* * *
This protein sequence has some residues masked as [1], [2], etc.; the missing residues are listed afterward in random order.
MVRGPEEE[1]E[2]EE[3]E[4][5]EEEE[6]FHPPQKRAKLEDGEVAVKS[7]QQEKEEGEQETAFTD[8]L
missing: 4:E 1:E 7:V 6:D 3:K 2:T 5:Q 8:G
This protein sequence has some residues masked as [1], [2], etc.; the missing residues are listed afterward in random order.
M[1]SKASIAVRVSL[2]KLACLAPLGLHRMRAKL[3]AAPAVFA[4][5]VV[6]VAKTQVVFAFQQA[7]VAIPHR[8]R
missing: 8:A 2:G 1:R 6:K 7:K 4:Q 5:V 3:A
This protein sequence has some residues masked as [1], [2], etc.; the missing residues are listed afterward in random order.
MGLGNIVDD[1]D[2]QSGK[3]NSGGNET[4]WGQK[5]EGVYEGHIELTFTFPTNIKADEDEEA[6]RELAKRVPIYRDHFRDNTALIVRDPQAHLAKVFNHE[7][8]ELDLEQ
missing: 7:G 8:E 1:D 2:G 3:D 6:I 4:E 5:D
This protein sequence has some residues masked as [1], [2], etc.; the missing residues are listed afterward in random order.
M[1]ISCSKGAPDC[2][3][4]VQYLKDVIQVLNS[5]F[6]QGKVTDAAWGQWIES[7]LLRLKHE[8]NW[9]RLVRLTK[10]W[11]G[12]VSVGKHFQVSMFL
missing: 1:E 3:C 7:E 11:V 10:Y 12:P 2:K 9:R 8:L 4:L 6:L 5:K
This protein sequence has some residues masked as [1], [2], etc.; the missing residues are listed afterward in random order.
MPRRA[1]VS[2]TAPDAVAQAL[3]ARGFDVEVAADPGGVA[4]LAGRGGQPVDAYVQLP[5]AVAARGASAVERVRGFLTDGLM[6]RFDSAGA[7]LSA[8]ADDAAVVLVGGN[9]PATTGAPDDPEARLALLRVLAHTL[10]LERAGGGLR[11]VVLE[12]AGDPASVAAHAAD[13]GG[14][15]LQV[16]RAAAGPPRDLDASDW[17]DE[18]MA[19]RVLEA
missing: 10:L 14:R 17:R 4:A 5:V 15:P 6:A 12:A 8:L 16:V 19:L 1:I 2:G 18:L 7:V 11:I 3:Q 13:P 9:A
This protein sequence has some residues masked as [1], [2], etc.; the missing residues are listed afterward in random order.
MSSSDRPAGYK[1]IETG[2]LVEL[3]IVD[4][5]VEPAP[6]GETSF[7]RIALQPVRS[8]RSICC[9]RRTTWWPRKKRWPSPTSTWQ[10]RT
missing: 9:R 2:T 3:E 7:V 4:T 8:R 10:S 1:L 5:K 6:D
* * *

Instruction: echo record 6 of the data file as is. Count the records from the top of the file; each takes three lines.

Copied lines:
This protein sequence has some residues masked as [1], [2], etc.; the missing residues are listed afterward in random order.
MSSSDRPAGYK[1]IETG[2]LVEL[3]IVD[4][5]VEPAP[6]GETSF[7]RIALQPVRS[8]RSICC[9]RRTTWWPRKKRWPSPTSTWQ[10]RT
missing: 9:R 2:T 3:E 7:V 4:T 8:R 10:S 1:L 5:K 6:D